What if we wrote about the problem of community colleges in Connecticut being so close together geographically that they tend to duplicate programs unnecessarily and impinge on each other's turf? Now we have a focus that we can probably write about in a few pages (although more, certainly, could be said) and it would have a good argumentative edge to it. To back up such a thesis statement would require a good deal of work, however, and we might be better off if we limited the discussion to an example of how two particular community colleges tend to work in conflict with each other. It's not a matter of being lazy; it's a matter of limiting our discussion to the work that can be accomplished within a certain number of pages.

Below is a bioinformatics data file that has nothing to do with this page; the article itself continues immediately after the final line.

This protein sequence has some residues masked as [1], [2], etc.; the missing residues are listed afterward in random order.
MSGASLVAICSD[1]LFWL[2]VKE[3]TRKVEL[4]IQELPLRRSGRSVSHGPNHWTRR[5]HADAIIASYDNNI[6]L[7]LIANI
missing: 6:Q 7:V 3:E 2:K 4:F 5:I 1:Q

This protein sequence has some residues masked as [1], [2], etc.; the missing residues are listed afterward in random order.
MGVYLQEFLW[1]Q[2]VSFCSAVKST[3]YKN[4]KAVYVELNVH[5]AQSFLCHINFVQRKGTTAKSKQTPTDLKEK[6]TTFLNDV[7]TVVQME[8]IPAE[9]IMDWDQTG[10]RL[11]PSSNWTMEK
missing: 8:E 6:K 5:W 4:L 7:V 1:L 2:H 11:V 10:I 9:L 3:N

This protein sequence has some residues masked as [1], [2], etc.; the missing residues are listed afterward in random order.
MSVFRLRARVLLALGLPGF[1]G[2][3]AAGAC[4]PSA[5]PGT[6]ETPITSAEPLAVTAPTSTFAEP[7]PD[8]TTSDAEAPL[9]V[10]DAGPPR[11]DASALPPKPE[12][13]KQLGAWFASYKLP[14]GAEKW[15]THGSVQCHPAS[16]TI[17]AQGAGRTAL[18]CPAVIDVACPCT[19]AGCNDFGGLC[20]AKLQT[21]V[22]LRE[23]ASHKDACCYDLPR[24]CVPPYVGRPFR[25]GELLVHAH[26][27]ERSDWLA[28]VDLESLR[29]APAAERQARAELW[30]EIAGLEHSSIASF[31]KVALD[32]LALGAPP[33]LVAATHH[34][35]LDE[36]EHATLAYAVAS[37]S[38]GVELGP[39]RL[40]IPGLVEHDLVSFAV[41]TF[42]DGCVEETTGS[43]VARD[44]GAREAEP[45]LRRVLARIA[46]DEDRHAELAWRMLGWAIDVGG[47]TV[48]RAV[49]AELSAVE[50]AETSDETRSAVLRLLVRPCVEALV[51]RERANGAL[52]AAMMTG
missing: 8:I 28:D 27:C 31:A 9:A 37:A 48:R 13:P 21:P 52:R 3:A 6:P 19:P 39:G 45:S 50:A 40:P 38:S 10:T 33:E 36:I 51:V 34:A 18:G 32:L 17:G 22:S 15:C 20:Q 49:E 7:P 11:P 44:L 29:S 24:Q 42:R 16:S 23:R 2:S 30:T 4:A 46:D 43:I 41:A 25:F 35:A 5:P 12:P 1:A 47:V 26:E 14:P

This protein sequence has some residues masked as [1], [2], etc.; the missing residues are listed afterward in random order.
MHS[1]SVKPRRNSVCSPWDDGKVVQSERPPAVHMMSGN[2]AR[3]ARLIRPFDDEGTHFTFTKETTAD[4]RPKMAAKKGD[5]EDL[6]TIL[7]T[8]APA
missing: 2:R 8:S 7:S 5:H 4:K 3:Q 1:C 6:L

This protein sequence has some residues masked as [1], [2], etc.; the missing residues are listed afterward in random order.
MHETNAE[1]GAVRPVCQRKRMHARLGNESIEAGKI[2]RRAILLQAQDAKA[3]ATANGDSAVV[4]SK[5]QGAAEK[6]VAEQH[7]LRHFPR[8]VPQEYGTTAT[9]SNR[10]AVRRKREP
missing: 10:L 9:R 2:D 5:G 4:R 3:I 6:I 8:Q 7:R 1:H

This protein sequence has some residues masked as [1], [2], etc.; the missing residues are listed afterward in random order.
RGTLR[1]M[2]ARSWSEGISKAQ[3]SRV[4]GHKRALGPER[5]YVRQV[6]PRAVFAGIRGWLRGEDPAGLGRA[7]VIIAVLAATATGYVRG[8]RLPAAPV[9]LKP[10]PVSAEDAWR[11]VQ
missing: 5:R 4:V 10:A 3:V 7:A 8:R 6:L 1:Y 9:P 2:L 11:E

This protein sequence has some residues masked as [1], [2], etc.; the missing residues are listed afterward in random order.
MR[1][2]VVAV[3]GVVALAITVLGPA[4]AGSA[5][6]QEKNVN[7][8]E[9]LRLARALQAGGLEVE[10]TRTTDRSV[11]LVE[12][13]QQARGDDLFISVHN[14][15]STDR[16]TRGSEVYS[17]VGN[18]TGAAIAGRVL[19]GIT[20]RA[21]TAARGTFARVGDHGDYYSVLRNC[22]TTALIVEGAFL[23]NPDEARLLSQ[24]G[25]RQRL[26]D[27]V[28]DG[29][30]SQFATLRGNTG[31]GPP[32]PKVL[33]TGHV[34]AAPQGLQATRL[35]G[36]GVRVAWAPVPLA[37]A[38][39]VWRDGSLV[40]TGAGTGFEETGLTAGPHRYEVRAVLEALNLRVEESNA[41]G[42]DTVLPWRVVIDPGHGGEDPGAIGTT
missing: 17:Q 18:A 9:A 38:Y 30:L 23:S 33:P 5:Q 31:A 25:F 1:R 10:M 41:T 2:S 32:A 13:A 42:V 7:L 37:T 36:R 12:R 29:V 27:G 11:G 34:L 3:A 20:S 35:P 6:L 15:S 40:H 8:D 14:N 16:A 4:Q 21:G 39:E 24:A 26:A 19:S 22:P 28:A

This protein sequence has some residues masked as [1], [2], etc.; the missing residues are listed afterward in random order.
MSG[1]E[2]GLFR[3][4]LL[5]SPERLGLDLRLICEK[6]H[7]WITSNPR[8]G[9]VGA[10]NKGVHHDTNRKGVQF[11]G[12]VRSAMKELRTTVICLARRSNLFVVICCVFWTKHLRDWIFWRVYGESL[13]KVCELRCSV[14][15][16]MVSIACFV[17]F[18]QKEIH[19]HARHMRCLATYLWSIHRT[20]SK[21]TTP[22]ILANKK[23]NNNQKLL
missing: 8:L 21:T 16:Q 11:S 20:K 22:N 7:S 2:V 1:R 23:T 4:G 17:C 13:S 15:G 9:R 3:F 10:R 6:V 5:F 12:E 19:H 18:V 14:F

Avoid formula and generic words. Search for concrete subjects and active verbs, revising as many "to be" verbs as possible. A few suggestions below show how specific word choice sharpens and clarifies your meaning. Original: "Society is..." (who is this "society" and what exactly is it doing?), revised: "Men and women will learn how to...," "writers can generate...," "television addicts may chip away at...," "American educators must decide...," "taxpayers and legislators alike can help fix...". Original: "the media", revised: "the new breed of television reporters," "advertisers," "hard_hitting print journalists," "horror flicks," "TV movies of the week," "sitcoms," "national public radio," "Top 40 bop_til_you_drop..." Original: "is, are, was, to be" or "to do, to make", Revised: any great action verb you can concoct: "to generate," "to demolish," "to batter," "to revolt," "to discover," "to flip," "to signify," "to endure...".
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